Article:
Consider the actions of our ancestors in the pandemic of 1918-1920, in WW1, in the Great Depression, and in WW2. Run the race as they did. Push through this global 9/11-type event in virulent form like the heroes of that tragedy demonstrated.
Remember the believers of Hebrews 11 and their acts of obedience and faith. All of these godly people, their failures, their comebacks, and their victories inform and inspire us. Our remembrance of them and an awareness of an eternity with the Lord enable us to persevere.
Run the race as they did. Let go of whatever holds you back. With eyes aimed ahead, remind one another that we will round that last corner. We will finish this race. We will race across the line to victory in Christ.
We look “to Jesus, the founder and perfecter of our faith, who for the joy that was set before him endured the cross, despising the shame, and is seated at the right hand of the throne of God. Consider him who endured from sinners such hostility against himself, so that you may not grow weary or fainthearted” (Hebrews 12:2b-3 ESV).
Repeatedly, daily, frequently, consider Jesus. Ponder the reality of all he accomplished for us with his life, death, burial, and resurrection. Remember how he persevered, how he overcame. He revitalizes us, advocating for us, cheering us onward as we finish the race. His example gives strength to the weary and hope to the fainthearted.
Jesus is our everything. He comes alongside us.Repeatedly, daily, frequently, consider Jesus. Ponder the reality of all he accomplished for us with his life, death, burial, and resurrection. Remember how he persevered, how he overcame. He revitalizes us. Click To Tweet
He puts us back together when we fall flat on our faces, sprawled out on the track as the other competitors race away. The Spirit of Jesus cheers us onward when we don’t think we can push through to the race’s end. His grace grabs hold, propelling us forward. His nearness carries us when we have no more strength.The Spirit of Jesus cheers us onward when we don’t think we can push through to the race’s end. His grace grabs hold, propelling us forward. His nearness carries us when we have no more strength. Click To Tweet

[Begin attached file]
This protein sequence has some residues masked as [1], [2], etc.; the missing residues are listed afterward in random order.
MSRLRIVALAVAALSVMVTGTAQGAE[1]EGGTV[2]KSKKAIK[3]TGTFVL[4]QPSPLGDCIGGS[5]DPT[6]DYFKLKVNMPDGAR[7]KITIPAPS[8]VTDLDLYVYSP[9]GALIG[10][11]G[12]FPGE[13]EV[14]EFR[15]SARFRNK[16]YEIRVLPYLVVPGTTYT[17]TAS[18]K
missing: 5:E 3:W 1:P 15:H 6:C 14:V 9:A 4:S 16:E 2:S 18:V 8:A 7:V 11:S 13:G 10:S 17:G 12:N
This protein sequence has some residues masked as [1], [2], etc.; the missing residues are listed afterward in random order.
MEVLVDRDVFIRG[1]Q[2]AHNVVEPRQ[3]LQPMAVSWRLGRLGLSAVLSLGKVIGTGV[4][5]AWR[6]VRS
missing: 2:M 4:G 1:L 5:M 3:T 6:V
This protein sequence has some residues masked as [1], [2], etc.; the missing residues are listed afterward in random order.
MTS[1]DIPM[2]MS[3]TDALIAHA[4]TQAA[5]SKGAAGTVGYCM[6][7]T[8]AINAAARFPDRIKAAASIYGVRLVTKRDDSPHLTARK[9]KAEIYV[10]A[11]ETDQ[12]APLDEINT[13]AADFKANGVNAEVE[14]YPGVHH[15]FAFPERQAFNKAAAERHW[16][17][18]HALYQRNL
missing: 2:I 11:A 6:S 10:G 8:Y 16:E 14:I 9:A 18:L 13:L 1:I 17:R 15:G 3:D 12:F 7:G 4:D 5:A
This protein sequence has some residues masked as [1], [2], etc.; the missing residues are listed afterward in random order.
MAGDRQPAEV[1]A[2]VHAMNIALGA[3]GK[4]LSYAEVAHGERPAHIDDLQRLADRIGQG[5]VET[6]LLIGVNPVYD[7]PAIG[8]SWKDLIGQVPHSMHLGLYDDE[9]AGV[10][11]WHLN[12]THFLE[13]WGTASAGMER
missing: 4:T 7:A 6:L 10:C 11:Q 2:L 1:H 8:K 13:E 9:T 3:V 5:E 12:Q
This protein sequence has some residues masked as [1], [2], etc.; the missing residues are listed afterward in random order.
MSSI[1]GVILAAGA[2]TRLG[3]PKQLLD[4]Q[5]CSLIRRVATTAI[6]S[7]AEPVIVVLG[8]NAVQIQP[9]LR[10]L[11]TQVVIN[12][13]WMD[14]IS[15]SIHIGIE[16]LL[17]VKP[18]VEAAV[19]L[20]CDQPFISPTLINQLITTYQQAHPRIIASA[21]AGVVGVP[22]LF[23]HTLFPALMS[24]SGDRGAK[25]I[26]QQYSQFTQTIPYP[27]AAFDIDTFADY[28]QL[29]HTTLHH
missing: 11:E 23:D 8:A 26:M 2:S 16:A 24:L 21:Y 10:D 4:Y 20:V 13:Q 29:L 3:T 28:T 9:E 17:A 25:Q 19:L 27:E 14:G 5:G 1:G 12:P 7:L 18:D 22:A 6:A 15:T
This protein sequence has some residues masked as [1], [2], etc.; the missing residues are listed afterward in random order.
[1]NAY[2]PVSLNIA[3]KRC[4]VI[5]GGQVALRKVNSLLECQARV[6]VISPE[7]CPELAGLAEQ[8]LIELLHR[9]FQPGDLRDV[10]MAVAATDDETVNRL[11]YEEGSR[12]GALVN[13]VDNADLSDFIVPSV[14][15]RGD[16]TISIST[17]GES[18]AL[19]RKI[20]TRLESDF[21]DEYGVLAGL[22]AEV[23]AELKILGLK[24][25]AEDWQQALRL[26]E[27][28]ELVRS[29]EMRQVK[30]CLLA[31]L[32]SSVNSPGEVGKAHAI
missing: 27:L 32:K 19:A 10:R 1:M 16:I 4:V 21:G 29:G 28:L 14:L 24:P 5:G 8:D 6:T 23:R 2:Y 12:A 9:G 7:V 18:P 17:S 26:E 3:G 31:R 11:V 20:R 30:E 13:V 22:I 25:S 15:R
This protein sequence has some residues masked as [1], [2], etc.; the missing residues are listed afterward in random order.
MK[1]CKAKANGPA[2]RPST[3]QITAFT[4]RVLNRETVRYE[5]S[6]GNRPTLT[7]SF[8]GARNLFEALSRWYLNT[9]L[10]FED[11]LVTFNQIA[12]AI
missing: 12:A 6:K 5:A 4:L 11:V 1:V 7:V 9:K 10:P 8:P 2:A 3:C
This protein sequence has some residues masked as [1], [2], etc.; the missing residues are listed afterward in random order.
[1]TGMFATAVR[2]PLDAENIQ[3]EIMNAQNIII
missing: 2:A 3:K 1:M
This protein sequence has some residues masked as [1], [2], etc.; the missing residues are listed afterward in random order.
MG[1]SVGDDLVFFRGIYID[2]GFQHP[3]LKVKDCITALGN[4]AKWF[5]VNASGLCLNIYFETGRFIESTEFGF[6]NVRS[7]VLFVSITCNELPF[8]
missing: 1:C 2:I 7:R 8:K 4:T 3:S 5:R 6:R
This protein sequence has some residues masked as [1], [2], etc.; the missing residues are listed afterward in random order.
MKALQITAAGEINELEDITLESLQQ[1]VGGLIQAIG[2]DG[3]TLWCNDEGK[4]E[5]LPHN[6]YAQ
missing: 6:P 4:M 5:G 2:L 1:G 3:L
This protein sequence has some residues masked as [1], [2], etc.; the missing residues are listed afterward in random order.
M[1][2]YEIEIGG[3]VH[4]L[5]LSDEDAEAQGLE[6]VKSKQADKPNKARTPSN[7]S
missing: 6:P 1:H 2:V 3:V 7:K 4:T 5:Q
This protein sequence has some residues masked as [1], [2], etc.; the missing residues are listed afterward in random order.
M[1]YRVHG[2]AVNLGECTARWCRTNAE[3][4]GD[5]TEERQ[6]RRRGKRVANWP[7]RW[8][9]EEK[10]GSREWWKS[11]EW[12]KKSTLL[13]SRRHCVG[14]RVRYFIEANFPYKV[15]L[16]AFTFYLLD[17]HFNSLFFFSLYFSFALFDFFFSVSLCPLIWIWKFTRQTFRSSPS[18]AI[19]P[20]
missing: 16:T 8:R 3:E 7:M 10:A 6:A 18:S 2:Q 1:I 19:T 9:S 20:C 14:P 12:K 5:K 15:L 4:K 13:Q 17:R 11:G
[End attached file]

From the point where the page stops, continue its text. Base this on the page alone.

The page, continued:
This pandemic will not last forever, but our growth in faith and our reliance upon the Lord will impact our eternity. Write words of hope. Urge one another across the finish line. Faithfully hold fast to Christ. Expend everything for him. The victory has already been won in Christ.
“. . .Thus says the Lord to you, ‘Do not fear or be dismayed, because of this great multitude, for the battle is not yours but God’s,'” (2 Chronicles 20:15).
This encouragement to King Jehoshaphat during battle applies to us as God’s people. Though we do all we can responsibly, the battle against this pandemic belongs to the Lord, just as the results of the election belong to him. This year is held cupped in his hands. Do not fear nor be dismayed.This pandemic will not last forever, but our growth in faith and our reliance upon the Lord will impact our eternity. Write words of hope. The victory has already been won in Christ. #Write #Faith Click To Tweet Though we do all we can responsibly, the battle against this pandemic belongs to the Lord, just as the results of the election belong to him. This year is held cupped in his hands. Do not fear nor be dismayed. Click To Tweet
How are you doing in the race?
Are your eyes fastened on the Savior, on the examples already set, and on the glorious future we have with Jesus?
Are you in need of prayer?
What advice can you give to others for how to get through this long slog of a race?